Owl in a Day’s Work

Zoo InternQuest is a seven-week career exploration program for San Diego County High school juniors and seniors. Students have the unique opportunity to meet professionals working for the San Diego Zoo, Safari Park, and Institute for Conservation Research, learn about their jobs, and then blog about their experience online. Follow their adventures here on the Zoo’s website!

emily_week4_picOpportunities are found everywhere in this crazy world we live in, and anyone can venture down the path to where they want to go. For Coleen Wisinski, this is the absolute truth, she has travelled the globe both nationally and internationally doing what she loves: working to make animal’s lives better in the field.

Ms. Wisinski’s workload concerns mostly birds, specifically burrowing owls. She works in the Applied Animal Ecology Division at the San Diego Zoo Institute for Conservation Research, which is when biologists go into the field to work indirectly with the animals in their environment. The project that she’s currently working with is the “Adaptive Management Approach to Recovering Grassland Ecosystem” in San Diego County. It’s a mouthful, isn’t it? However wordy it is, it’s still only three years old, each year containing different goals.

For the first couple of years of the project, Ms. Wisinski was focused mainly on relocating the California ground squirrels, a component the burrowing owl depends on, to grassland biomes where burrowing owl populations are found. In the third year, she got more involved with the overall ecosystem of the burrowing owl. Specifically, she observes the species in its environment and how it interacts with the other wildlife in the region. These observations were done a variety of ways; cleverly planting cameras next to active burrows, banding them for identification purposes, and taking either blood or feather samples so that their DNA may be of use in the future. All of these efforts contribute to the owls’ conservation and help researchers monitor them more closely.

Relocating the ground squirrels doesn’t sound very important, does it? The California ground squirrel is responsible for feeding many predators in the grassland environment, from coyotes to raptors. The ground squirrel is also valuable in another unique way. They dig out deep and complex tunnel systems, which the burrowing owls will then occupy, live in, lay their eggs, and ultimately raise their young. Ms. Wisinski’s job is extremely important for the wellbeing of the burrowing owls because she is attempting to get a better idea of how people can help them live in an environment that is suffering.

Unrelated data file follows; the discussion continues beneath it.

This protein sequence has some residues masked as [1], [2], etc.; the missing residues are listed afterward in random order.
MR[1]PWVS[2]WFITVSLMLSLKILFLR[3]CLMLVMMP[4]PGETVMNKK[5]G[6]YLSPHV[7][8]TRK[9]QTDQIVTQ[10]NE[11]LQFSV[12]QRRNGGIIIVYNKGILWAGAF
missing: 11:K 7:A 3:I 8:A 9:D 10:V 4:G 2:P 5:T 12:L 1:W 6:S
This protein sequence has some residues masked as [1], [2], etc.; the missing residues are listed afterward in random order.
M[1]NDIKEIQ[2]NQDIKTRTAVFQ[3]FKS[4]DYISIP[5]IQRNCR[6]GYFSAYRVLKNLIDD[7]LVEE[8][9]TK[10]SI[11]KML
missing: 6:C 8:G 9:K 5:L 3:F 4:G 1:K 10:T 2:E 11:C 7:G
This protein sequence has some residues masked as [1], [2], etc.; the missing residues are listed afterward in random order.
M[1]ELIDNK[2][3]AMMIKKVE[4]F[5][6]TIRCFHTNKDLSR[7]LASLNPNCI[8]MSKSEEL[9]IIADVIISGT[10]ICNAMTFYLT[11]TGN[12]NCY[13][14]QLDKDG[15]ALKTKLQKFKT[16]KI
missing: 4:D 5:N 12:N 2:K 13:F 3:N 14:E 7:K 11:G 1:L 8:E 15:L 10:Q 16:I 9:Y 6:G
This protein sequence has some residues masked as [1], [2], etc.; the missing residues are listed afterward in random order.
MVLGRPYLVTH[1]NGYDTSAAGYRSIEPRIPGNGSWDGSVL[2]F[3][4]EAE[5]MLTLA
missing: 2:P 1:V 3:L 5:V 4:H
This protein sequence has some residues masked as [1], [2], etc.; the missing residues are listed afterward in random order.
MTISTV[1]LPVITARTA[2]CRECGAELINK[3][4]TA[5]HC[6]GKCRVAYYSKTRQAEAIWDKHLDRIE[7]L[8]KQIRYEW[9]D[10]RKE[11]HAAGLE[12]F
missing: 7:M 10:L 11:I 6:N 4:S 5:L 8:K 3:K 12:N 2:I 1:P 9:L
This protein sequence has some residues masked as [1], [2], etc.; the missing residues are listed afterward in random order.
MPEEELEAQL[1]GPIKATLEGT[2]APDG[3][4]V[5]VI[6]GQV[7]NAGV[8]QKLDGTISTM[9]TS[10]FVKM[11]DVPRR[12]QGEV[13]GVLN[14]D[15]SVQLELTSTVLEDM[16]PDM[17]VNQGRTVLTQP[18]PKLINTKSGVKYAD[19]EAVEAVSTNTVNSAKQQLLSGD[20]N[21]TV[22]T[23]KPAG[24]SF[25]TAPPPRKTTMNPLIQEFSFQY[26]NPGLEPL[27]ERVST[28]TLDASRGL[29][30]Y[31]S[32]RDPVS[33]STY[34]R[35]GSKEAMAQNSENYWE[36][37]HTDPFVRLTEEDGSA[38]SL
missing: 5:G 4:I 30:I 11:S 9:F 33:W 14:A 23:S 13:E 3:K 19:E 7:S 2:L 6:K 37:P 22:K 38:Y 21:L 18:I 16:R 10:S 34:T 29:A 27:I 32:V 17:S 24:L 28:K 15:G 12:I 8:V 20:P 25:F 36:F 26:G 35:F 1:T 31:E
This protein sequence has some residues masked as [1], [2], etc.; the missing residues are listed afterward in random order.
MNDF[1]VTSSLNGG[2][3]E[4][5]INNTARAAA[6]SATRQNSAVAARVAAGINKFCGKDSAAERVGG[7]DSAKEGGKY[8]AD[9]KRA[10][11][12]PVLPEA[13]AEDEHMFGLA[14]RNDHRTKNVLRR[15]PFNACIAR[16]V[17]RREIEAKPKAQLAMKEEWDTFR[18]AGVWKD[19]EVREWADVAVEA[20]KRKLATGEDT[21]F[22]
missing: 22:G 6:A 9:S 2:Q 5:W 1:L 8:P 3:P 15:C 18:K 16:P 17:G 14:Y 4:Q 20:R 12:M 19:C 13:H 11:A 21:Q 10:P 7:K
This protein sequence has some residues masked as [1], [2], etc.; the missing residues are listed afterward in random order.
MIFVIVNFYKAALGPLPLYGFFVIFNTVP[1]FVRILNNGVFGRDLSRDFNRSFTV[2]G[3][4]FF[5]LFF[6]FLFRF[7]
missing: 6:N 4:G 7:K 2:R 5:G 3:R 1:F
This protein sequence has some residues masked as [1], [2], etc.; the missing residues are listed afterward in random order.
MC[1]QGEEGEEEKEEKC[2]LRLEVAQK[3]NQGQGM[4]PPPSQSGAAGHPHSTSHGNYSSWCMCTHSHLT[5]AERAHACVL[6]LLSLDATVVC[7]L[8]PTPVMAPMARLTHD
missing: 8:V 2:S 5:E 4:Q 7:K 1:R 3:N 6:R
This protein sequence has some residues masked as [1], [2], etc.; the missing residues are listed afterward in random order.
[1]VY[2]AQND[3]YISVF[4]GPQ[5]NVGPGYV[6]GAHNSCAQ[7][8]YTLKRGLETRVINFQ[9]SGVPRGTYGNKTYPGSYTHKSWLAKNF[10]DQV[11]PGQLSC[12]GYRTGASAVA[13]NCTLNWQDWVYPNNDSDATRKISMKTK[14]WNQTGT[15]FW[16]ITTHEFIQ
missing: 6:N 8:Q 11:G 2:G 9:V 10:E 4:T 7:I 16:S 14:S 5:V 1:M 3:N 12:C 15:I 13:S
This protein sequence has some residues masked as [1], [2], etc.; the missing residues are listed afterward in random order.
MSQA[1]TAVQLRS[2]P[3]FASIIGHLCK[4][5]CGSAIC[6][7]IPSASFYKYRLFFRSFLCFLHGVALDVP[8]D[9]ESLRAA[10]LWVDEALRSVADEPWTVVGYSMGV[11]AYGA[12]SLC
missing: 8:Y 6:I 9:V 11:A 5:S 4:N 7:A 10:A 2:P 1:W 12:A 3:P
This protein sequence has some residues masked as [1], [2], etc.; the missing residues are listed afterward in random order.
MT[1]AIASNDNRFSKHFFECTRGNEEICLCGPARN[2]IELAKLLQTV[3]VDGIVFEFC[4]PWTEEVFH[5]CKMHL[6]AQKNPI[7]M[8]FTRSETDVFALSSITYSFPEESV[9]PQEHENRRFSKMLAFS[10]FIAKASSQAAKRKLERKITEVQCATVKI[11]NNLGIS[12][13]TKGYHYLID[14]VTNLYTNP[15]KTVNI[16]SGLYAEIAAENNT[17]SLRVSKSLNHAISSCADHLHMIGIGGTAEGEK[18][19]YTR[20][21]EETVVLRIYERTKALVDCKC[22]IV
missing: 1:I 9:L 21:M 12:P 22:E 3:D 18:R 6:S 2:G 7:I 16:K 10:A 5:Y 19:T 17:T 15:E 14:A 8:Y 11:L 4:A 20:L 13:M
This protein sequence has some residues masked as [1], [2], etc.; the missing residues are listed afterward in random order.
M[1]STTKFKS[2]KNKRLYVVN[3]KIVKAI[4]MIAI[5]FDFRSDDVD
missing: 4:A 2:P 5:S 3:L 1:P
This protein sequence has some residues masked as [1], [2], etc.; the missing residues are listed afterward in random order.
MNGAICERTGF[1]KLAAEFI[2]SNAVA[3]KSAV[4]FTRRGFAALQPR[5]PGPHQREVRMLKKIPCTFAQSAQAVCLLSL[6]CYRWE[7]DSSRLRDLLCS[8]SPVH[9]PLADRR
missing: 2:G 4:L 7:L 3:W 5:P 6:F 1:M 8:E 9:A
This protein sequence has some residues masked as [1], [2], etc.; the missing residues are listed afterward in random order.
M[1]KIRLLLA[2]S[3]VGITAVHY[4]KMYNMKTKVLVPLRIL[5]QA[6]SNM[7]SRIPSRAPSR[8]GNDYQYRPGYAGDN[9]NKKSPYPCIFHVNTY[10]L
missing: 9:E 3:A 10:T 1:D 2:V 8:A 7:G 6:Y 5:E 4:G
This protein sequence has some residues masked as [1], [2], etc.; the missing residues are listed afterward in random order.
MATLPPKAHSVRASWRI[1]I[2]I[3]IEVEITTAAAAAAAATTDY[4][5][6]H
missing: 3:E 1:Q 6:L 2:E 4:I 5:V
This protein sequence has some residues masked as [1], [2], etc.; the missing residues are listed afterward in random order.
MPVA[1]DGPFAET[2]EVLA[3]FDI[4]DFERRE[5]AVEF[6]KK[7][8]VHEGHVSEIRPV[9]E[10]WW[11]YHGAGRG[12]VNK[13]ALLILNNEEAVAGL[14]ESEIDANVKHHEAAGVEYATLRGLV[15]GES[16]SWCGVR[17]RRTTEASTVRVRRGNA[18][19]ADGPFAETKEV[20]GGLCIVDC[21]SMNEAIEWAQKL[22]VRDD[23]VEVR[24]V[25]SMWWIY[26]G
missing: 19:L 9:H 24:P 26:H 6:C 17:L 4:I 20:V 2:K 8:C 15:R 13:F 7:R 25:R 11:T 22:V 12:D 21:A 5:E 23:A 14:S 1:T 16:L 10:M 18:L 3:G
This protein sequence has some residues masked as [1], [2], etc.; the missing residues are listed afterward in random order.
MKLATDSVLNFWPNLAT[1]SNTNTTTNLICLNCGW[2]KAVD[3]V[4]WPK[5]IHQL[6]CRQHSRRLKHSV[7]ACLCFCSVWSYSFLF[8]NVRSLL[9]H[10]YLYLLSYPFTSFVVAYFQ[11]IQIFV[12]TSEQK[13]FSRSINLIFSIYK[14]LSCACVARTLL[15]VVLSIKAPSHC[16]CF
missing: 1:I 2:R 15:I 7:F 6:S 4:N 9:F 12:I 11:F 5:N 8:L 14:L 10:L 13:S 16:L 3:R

Although Ms. Wisinski loves working with the burrowing owls, she didn’t always know what she wanted to do. When she first started college, she got bachelor’s degrees in both Biology and Spanish from the University of Wisconsin. While in school in Wisconsin, she got a glimpse into other kinds of wildlife careers she could pursue when she was involved with the Wildlife Rehabilitation program at her school. She then went on to get a Fish and Wildlife Management master’s degree from Montana State University. It was there that she also was able to work in the field tracking and researching Sage-Grouse in Montana. In doing this, she discovered what she really wanted to do: field biology.

After she had completed her master’s degree, Ms. Wisinski went on to do more wildlife research in Argentina, which further intensified her love of field biology. Upon returning from Argentina, she went back to Wisconsin to work with the Whooping Crane Reintroduction program. There, she monitored the migration pattern of cranes from Wisconsin to Florida and was keeping track of the signaling devices placed on them. She told us that although it was tedious and sometimes frustrating, it was fulfilling when she finally completed the project.

Ms. Wisinski told us that she loves field biology because of her sense of wanderlust. Even as a teenager, she knew she wanted a career where she would be able to travel to different places and experience different parts of the world. Throughout her career, she always found something good about the places she went, whether it was the animals or the people making a difference in their home’s environment. Although she isn’t involved in the more widely known about conservation projects, like the giant panda, she’s very passionate about what she does and is focused intently on how she can help improve the lives of the grassland critters in San Diego.

Emily, Careers Team
Week Three, Winter Session 2014

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